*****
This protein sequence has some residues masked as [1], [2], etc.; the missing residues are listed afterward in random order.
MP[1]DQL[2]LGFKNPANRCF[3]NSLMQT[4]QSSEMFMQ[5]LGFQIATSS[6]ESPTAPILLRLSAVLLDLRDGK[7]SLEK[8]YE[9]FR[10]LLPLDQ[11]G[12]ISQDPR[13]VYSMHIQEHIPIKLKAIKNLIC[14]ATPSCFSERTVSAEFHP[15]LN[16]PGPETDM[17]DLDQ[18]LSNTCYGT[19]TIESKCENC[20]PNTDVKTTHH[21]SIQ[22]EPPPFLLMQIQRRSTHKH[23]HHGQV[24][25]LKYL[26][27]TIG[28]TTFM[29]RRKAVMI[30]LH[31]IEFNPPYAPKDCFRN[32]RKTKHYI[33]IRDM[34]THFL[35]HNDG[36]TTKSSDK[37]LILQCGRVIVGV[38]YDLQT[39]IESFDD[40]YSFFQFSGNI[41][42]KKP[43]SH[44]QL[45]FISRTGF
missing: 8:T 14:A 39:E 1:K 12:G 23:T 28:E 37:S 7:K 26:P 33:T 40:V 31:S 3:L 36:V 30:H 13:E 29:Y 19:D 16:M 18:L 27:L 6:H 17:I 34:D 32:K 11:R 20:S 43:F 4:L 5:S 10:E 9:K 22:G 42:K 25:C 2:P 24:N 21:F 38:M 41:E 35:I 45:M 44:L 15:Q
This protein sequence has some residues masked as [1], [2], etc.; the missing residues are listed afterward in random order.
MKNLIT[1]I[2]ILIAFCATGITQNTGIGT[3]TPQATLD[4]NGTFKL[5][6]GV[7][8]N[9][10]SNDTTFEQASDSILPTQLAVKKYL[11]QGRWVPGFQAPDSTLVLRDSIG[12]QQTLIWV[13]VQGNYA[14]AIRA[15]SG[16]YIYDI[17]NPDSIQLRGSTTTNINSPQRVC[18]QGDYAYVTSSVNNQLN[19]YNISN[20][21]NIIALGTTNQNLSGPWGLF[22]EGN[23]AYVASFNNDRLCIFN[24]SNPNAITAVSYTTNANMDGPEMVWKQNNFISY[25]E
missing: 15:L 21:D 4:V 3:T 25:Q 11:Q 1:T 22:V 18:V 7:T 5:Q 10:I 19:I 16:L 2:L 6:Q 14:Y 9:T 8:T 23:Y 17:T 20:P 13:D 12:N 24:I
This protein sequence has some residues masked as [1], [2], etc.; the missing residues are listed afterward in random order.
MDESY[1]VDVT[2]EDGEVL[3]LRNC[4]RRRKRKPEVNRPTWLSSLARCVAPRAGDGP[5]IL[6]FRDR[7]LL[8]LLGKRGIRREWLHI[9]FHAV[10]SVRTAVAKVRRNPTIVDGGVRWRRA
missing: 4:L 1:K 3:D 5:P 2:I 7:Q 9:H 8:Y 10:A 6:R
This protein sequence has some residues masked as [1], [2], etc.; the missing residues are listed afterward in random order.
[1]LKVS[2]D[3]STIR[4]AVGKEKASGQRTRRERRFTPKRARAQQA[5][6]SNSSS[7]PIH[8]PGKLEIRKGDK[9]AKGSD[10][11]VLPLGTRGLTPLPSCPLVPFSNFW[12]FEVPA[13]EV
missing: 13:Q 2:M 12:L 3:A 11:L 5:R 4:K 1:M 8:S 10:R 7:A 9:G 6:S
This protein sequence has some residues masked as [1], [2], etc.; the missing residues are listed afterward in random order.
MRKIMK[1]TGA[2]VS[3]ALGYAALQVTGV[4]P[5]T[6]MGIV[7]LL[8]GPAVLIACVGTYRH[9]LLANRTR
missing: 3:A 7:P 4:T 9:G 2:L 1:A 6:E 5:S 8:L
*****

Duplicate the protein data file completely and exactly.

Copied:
This protein sequence has some residues masked as [1], [2], etc.; the missing residues are listed afterward in random order.
MP[1]DQL[2]LGFKNPANRCF[3]NSLMQT[4]QSSEMFMQ[5]LGFQIATSS[6]ESPTAPILLRLSAVLLDLRDGK[7]SLEK[8]YE[9]FR[10]LLPLDQ[11]G[12]ISQDPR[13]VYSMHIQEHIPIKLKAIKNLIC[14]ATPSCFSERTVSAEFHP[15]LN[16]PGPETDM[17]DLDQ[18]LSNTCYGT[19]TIESKCENC[20]PNTDVKTTHH[21]SIQ[22]EPPPFLLMQIQRRSTHKH[23]HHGQV[24][25]LKYL[26][27]TIG[28]TTFM[29]RRKAVMI[30]LH[31]IEFNPPYAPKDCFRN[32]RKTKHYI[33]IRDM[34]THFL[35]HNDG[36]TTKSSDK[37]LILQCGRVIVGV[38]YDLQT[39]IESFDD[40]YSFFQFSGNI[41][42]KKP[43]SH[44]QL[45]FISRTGF
missing: 8:T 14:A 39:E 1:K 12:G 23:T 28:E 37:S 7:K 26:P 33:T 40:V 31:S 3:L 36:V 30:H 13:E 29:Y 19:D 16:M 18:L 27:L 6:H 17:I 34:D 32:K 11:R 20:S 43:F 4:L 5:S 10:E 9:K 22:G 42:K 25:C 2:P 24:N 21:F 38:M 41:E 35:I 45:M 44:L 15:Q
This protein sequence has some residues masked as [1], [2], etc.; the missing residues are listed afterward in random order.
MKNLIT[1]I[2]ILIAFCATGITQNTGIGT[3]TPQATLD[4]NGTFKL[5][6]GV[7][8]N[9][10]SNDTTFEQASDSILPTQLAVKKYL[11]QGRWVPGFQAPDSTLVLRDSIG[12]QQTLIWV[13]VQGNYA[14]AIRA[15]SG[16]YIYDI[17]NPDSIQLRGSTTTNINSPQRVC[18]QGDYAYVTSSVNNQLN[19]YNISN[20][21]NIIALGTTNQNLSGPWGLF[22]EGN[23]AYVASFNNDRLCIFN[24]SNPNAITAVSYTTNANMDGPEMVWKQNNFISY[25]E
missing: 15:L 21:D 4:V 3:T 25:Q 11:Q 1:T 22:V 18:V 7:T 5:Q 10:I 19:I 16:L 2:L 6:Q 14:Y 9:T 8:T 23:Y 17:T 20:P 13:D 12:N 24:I
This protein sequence has some residues masked as [1], [2], etc.; the missing residues are listed afterward in random order.
MDESY[1]VDVT[2]EDGEVL[3]LRNC[4]RRRKRKPEVNRPTWLSSLARCVAPRAGDGP[5]IL[6]FRDR[7]LL[8]LLGKRGIRREWLHI[9]FHAV[10]SVRTAVAKVRRNPTIVDGGVRWRRA
missing: 4:L 1:K 3:D 5:P 2:I 7:Q 9:H 8:Y 10:A 6:R
This protein sequence has some residues masked as [1], [2], etc.; the missing residues are listed afterward in random order.
[1]LKVS[2]D[3]STIR[4]AVGKEKASGQRTRRERRFTPKRARAQQA[5][6]SNSSS[7]PIH[8]PGKLEIRKGDK[9]AKGSD[10][11]VLPLGTRGLTPLPSCPLVPFSNFW[12]FEVPA[13]EV
missing: 13:Q 2:M 12:L 3:A 11:L 5:R 4:K 1:M 8:S 10:R 7:A 9:G 6:S
This protein sequence has some residues masked as [1], [2], etc.; the missing residues are listed afterward in random order.
MRKIMK[1]TGA[2]VS[3]ALGYAALQVTGV[4]P[5]T[6]MGIV[7]LL[8]GPAVLIACVGTYRH[9]LLANRTR
missing: 3:A 7:P 4:T 9:G 2:L 1:A 6:E 5:S 8:L